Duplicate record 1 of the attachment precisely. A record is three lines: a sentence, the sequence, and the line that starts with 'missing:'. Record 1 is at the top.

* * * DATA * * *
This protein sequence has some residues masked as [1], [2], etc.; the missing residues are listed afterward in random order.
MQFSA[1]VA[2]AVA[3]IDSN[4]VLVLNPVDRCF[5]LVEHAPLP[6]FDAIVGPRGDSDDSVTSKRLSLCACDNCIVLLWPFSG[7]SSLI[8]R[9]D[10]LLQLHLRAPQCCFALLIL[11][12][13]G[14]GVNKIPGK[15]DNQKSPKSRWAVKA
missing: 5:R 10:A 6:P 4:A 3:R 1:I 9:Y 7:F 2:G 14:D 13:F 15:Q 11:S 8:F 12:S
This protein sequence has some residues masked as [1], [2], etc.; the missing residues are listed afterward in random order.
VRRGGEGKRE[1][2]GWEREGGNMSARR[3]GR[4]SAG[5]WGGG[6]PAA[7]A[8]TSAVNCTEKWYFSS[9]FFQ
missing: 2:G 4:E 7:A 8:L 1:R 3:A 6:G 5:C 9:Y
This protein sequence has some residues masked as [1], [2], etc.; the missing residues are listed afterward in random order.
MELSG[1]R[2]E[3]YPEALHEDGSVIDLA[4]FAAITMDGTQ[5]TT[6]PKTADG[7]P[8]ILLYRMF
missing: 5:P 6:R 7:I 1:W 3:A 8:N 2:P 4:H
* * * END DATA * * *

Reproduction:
This protein sequence has some residues masked as [1], [2], etc.; the missing residues are listed afterward in random order.
MQFSA[1]VA[2]AVA[3]IDSN[4]VLVLNPVDRCF[5]LVEHAPLP[6]FDAIVGPRGDSDDSVTSKRLSLCACDNCIVLLWPFSG[7]SSLI[8]R[9]D[10]LLQLHLRAPQCCFALLIL[11][12][13]G[14]GVNKIPGK[15]DNQKSPKSRWAVKA
missing: 5:R 10:A 6:P 4:A 3:R 1:I 9:Y 7:F 2:G 14:D 13:F 15:Q 11:S 8:F 12:S